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Darwen Tower HDR Image

We walked to Darwen Tower  last weekend and we had the  iPhone 5 with us with Panoramic photographic capabilities. We got a great shot of the tower so we plugged it into Photoshop and did some HDR editing on the picture. Here are the results. Pretty good.

Darwen Tower
Darwen Tower – Lancashire

HDR 101: What You Need To Know

Have you ever used your phone camera’s HDR setting? Do you really know how to use it?

If you have no idea what HDR is (short for High Dynamic Range photography), don’t feel bad – a lot of people are clueless as to how to shoot in HDR. If you’ve ever wondered what it is and how to capture amazing photos in the setting, here is everything you need to know about HDR

Why you’d want to use it?

Unlike the human eye, even the best cameras can truly process the world with enormous dynamic range. The human eye can actually see about 20 stops of an image’s dynamic rage and cameras can only process about 13 stops – and that’s not entirely perfect given shadows or highlights that compromise the image. HDR is a way to recreate a human’s ability to take in such a huge dynamic range by snapping many exposures of a scene and then combining them using software. So if your camera processes an image as 0 exposure, you’d want to take further exposures from -3 to +3 (when in manual mode), at one stop intervals and then combine them to have the best detail in the image’s shadows and highlights.

When would I use the HDR setting?

You’ll want to use the HDR setting on your camera when you’re trying to capture a scene with dynamic range, which has lots of bright highlights and dark shadows. HDR will be able to keep both the highlights and any deep shadows in the scene. Another great situation you should use it is when the light you have is very flat because the multiple exposures of the setting will capture both highlights and shadows in great details. The setting will find whatever color depth that might be missing from that exposure to bring your image to life by adding more atmosphere to it. The end result is a vibrant and realistic scene that’s beautiful!

In essence, HDR is supposed to help you take better photos in various situations. Landscapes usually have a lot of contrast and with HDR you’ll be able to capture all the details without making one piece too dark. Portraits in sunlight will also benefit from HDR since harsh sunlight can create dark shadows. Finally, low-light and backlit scenes will look better in HDR so that they’re not too dark.

Darwen Tower

darwen tower
Darwen Tower by Matt Donnelly

Darwen Tower is always a great place to get beautiful shots as it overlooks the town of Darwen in Lancashire, England. Also called the Jubilee Tower, it was built by architect R.W. Smith-Saville to commemorate Queen Victoria’s Diamond Jubilee and to celebrate the victory of its locals for the right to access the moor. The Tower was first open on September 24, 1898 and has since then been a local treasure.

As history goes, peddlers, farmers and the like used moorland paths to go about their daily tasks. However, that ended in the 1870s after the Lord of the manor of Over Darwen, The Reverent William Aurthur Duckworth, blocked the path and prevented access to the moor. Duckwoth didn’t want his land to be trashed on by trespassers on the moors. But then, William Thomas Ashton, who was a manager of the Eccles Shorrock’s mines at Dogshaw Clough and Entwistle Moss would create footpaths on the moorland to deliver coal to customers. The struggle between him making pathways and Duckworth’s people blocking them went to the courts and in September 1896, it was ruled that the moorland footpaths could continue being used by locals.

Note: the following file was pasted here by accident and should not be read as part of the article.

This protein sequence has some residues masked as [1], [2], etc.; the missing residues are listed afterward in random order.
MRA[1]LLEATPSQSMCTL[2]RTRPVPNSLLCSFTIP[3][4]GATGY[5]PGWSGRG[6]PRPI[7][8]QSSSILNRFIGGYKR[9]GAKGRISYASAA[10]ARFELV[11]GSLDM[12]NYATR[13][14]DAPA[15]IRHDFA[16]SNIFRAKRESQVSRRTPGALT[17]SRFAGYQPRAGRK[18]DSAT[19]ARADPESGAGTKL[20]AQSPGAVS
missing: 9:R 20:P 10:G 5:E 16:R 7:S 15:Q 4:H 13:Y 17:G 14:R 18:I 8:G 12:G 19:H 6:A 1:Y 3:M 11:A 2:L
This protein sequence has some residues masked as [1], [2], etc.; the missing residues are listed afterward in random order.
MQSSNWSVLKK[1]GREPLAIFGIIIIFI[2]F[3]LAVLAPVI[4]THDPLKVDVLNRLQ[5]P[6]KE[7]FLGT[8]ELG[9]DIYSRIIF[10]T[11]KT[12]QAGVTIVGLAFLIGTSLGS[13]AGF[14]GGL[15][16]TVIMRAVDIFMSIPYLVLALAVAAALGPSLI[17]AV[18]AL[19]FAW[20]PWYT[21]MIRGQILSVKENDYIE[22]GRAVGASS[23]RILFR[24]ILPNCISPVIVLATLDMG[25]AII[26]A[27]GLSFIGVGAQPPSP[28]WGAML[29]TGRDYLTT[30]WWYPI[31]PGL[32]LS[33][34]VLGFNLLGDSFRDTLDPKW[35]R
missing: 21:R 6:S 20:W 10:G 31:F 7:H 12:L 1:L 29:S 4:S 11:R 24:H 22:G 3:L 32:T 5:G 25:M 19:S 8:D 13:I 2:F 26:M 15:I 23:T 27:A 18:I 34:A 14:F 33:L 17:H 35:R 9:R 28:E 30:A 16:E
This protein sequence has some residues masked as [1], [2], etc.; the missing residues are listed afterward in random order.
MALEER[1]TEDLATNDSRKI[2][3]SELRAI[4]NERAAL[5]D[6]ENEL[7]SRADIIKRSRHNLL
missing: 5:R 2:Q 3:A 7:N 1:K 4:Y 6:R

Today, the Darwen Tower stands tall at 85-feet high in memorial of that ruling. Because Darwen Hill is 1,200 feet above sea level, many visit the tower to admire is gorgeous views. Climbers can go all the way to the top of the tower to stare out at view of Blackpool Tower, Morecambe Bay, North Yorkshire, Cumbria, North Wales, the Isle of Man, Derbyshire and the surrounding moorland. The red sandstone tower features a beautiful spiral stone staircase that leads people all the way to the viewing platform for such amazing views! Although climbing up Darwen Hill can be quite exhausting it’s totally worth it once you see the views.

The pictures you can get up here are beyond amazing, especially when you know how to optimize your pictures with HDR editing. It’s the perfect place to practice landscape photography, regardless if you use your smartphone camera or DSLR.

Tips For Taking HDR Photos

If you’re looking to take your HDR photos to the next level, here are some helpful tips:

  1. Use a tripod

The HDR mode on your smartphone camera works best when you a tripod. It’s important to have a steady hand when taking the picture if you don’t used one. This is because HDR doesn’t capture movement very well. Too much movement won’t allow the photo to align correctly since HDR on your smartphone’s camera combines three different shots into just one. Also, taking pictures of moving objects won’t work well with HDR.


  1. Use HDR for portraits when in sunlight

HDR can help when you have harsh sunlight. If you photo is dark because of too much backlight, the setting can brighten up the foreground without washing out well-lit spots in the photo. Plus, HDR can make them look crisp and clean.


  1. Use it in low light (with no flash)

Combining three HDR images can help when capturing the shadows, details and highlights that would have otherwise gotten lost when taking a single image.


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